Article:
Members of the North Texas men’s basketball team filed into First Baptist Church one by one in matching green polo shirts on Saturday ahead of a memorial service for Nelson Haggerty.
The hours they spent hearing friends and family recount the life of a man who served as UNT’s director of basketball strategy and operations was part of a stretch athletic director Wren Baker described as being among the most difficult of his career.
Haggerty died in a single-car crash on April 16. Two days later, Willie Simmons III, a linebacker from Elgin who signed with the Mean Green in December, was shot and killed in an incident of family violence in Austin.
Losing two members of the extended UNT family has devastated the department of more than 500 athletes, coaches and support staff.
“I haven’t been through a lot of times like this and feel very fortunate that is the case,” Baker said. “Having two deaths back-to-back like this is very, very rare.
“We have tried to come together and express our support and love for the family and loved ones of Nelson and Willie while also being there for each other.”
Baker joined coach Grant McCasland and his players for two hours as they told stories about Haggerty while working their way through the grieving process. The school has made counselors available to players and launched a fundraiser that has brought in more than $18,000 for Haggerty’s wife and four children.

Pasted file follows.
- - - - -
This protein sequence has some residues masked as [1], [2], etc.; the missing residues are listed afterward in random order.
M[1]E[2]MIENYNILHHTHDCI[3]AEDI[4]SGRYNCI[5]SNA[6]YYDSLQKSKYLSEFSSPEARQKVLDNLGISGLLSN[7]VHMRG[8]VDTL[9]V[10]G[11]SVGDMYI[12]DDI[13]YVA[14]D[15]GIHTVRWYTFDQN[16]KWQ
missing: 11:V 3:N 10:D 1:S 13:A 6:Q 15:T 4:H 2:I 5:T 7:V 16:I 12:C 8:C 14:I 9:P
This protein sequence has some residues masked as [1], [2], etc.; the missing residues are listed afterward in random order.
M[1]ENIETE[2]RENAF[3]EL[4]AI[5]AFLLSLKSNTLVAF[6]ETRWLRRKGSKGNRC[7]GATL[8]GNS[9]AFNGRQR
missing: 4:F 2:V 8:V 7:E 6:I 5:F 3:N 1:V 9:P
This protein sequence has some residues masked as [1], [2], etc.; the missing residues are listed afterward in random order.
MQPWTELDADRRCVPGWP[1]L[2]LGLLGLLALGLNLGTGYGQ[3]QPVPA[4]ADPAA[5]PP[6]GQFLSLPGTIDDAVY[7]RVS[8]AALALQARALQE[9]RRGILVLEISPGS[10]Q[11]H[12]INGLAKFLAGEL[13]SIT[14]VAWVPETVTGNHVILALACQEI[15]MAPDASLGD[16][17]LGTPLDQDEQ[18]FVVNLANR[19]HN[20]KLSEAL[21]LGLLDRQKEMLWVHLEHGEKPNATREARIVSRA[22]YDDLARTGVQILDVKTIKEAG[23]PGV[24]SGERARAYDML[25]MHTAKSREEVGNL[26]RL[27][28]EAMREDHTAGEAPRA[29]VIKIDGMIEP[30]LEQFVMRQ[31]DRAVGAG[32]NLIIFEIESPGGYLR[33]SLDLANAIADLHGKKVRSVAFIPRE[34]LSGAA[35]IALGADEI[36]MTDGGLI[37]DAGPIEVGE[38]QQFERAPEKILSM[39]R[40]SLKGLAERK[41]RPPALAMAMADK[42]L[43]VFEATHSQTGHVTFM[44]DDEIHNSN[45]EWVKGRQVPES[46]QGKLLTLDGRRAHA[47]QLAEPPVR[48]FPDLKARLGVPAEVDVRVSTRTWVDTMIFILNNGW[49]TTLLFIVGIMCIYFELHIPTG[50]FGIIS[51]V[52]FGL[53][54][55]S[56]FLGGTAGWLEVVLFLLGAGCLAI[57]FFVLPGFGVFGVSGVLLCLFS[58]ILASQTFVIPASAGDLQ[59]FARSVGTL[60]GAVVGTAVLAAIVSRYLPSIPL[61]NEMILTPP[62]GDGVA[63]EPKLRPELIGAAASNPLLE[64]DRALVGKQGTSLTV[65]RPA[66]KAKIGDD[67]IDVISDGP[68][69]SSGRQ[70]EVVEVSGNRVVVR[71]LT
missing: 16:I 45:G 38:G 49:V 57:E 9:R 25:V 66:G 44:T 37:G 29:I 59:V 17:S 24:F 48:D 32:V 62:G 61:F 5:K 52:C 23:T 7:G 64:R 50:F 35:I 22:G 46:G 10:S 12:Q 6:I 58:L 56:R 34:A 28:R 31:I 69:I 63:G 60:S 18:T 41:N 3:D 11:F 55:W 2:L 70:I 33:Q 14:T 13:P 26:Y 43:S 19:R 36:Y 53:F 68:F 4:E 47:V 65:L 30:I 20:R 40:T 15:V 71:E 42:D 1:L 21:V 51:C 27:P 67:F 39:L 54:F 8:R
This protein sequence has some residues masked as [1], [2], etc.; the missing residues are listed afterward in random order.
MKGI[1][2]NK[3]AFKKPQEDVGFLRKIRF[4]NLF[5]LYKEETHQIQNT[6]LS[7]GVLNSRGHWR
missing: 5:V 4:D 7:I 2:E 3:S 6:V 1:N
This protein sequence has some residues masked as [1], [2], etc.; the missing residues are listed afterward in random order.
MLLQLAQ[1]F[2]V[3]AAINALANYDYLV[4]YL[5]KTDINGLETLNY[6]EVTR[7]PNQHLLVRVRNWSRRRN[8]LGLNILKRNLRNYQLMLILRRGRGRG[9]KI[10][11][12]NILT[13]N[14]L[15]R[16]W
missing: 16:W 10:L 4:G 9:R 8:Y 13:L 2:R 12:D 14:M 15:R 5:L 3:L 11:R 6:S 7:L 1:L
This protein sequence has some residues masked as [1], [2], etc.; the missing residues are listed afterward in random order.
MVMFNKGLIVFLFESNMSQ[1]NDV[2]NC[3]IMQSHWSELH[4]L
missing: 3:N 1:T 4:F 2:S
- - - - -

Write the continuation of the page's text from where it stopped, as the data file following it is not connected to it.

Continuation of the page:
Simmons was set to arrive on campus this summer and had emerged as a leader of UNT’s 2021 recruiting class. He was one of the first players in the class to commit to UNT and helped form a Snapchat account where UNT’s 2021 recruits communicate when they aren’t calling or texting each other.
“A lot of our recruits were really close with Willie,” said Luke Walerius, UNT’s chief of staff who heads up the program’s recruiting efforts. “They’re helping us like we are helping them. It’s just being there to talk and listen. Everyone is hurting right now. It’s a tough time for the program.”
Those efforts are already making a difference, both for UNT’s football recruits and its basketball team.
“The coaches have been great,” said Trent Ward, a defensive lineman from Klein Collins who committed to UNT in July. “They check in on us to see if we are OK. It’s been tough on Willie’s family and all of us.”
UNT guard JJ Murray described Haggerty’s impact in simple terms during Saturday’s memorial service.
“He was the rock of our program,” Murray said while speaking on behalf of UNT’s players. “His calm and competitive demeanor rubbed off on us.”
Haggerty didn’t need long to carve out a role at UNT after joining the staff in 2019 as a volunteer following his tenure as the coach at Midwestern State. He landed at UNT because of his relationship with McCasland, who described Haggerty as one of his best friends.
McCasland promoted Haggerty to his position overseeing UNT’s operations and helping with basketball strategy before last season.
UNT’s coaches and players said Haggerty did far more than arrange travel and practice schedules or scout opponents. They described him as a calming influence.